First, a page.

The New York Supreme Court’s Appellate Division has held that a prison disciplinary hearing officer improperly denied a prisoner’s request to call witnesses. As such, the court remanded the case for a new disciplinary hearing.
Based upon confidential information, New York state prisoner Christopher Ellison was issued a misconduct report charging him with assaulting a fellow prisoner and possessing a weapon. He was found guilty of both charges following a tier III disciplinary hearing, but the decision was reversed on administrative appeal and a rehearing ordered. Ellison was again found guilty after the rehearing and his administrative appeal was denied.
Ellison filed a CPLR article 78 judicial review proceeding and a declaratory judgment action in state court. He sought to vacate the disciplinary conviction.
The Appellate Division held that the misconduct report, hearing testimony and confidential evidence constituted substantial evidence of guilt. The Court also rejected Ellison’s argument that the hearing officer’s “interview with the author of the misbehavior report and review of the information from the confidential source” was insufficient “to allow the Hearing Officer to independently assess the credibility and reliability of the confidential information.”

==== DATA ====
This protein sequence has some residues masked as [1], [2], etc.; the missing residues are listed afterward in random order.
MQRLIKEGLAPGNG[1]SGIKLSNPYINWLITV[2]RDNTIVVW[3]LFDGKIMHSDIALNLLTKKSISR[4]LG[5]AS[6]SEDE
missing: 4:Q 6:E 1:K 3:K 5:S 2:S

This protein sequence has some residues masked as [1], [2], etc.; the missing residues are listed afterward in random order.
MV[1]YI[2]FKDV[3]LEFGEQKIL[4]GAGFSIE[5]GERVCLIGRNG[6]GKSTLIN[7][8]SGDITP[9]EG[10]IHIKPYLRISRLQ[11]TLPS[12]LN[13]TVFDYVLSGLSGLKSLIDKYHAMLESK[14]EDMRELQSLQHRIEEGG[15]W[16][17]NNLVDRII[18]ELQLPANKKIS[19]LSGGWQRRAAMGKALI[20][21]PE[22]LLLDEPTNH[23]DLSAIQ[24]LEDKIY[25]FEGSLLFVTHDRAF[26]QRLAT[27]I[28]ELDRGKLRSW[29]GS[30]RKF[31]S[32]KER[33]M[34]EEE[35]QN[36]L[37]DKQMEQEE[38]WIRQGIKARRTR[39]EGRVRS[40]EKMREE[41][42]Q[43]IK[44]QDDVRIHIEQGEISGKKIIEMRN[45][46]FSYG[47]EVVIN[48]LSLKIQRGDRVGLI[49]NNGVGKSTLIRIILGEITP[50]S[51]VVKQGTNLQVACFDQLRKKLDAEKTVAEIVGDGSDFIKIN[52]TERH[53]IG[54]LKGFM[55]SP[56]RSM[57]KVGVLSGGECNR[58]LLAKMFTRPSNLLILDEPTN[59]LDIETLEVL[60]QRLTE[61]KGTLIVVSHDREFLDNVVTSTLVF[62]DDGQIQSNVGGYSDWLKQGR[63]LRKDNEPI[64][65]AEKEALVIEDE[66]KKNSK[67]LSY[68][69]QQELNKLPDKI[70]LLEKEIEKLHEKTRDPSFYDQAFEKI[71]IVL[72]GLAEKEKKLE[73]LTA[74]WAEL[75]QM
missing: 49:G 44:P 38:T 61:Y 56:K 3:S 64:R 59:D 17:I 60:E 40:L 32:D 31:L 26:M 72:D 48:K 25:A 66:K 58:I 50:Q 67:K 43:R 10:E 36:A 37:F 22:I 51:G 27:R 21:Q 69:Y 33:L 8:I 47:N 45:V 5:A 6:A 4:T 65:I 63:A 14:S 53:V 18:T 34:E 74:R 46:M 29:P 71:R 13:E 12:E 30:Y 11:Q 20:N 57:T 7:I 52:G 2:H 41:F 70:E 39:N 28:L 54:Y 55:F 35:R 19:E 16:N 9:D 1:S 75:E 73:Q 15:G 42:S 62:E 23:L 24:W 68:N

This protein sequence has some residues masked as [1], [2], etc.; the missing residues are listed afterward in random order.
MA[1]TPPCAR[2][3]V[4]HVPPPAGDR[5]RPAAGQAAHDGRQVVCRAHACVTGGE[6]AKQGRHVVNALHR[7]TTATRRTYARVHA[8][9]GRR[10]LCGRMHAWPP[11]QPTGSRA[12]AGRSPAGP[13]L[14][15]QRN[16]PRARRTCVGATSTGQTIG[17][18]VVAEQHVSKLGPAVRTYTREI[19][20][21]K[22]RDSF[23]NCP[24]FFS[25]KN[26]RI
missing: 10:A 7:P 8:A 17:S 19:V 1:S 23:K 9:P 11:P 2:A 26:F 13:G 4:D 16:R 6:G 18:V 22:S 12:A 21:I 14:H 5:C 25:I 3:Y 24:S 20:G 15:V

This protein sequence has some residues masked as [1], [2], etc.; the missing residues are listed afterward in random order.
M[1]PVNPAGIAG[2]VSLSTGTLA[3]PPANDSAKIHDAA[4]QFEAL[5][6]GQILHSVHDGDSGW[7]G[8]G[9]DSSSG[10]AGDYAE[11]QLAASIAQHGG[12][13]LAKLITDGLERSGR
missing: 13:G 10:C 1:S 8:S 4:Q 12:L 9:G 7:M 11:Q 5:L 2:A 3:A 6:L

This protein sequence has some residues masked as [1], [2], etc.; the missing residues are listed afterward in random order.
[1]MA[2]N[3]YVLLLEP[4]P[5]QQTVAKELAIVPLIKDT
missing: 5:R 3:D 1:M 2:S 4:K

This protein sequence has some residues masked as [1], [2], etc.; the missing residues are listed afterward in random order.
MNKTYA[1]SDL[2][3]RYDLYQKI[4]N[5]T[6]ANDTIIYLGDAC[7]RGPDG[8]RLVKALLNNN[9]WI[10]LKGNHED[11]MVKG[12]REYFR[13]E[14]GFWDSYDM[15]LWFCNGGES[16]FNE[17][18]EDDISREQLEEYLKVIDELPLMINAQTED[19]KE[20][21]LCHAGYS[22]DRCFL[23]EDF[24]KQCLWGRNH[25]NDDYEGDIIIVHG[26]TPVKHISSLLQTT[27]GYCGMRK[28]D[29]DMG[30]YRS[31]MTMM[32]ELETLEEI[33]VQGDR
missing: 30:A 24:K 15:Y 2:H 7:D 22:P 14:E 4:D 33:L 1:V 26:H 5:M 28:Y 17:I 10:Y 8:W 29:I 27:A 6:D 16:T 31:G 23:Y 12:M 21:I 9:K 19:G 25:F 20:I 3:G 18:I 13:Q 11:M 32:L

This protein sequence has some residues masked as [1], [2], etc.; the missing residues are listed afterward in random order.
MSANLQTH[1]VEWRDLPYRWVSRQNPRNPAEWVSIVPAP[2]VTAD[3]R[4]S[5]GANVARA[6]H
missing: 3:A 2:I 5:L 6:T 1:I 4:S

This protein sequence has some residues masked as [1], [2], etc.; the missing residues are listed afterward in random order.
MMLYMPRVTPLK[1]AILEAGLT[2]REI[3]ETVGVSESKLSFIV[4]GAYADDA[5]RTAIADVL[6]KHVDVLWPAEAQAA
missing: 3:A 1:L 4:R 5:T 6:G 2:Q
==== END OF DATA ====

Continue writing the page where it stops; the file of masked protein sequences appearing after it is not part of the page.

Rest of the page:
Prison officials conceded, however, that the hearing officer had improperly denied Ellison’s request to call “relevant witnesses,” including guards who were present at the time of the alleged incident. The court wrote that “this amounts to a regulatory violation such that the proper remedy is to remit the matter for a new hearing.” See: Matter of Ellison v. Annucci, 142 A.D.3d 1233, 38 N.Y.S.3d 631 (NY App. Div. 2016).
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Related legal case
Matter of Ellison v. Annucci
|142 A.D.3d 1233, 38 N.Y.S.3d 631 (NY App. Div. 2016)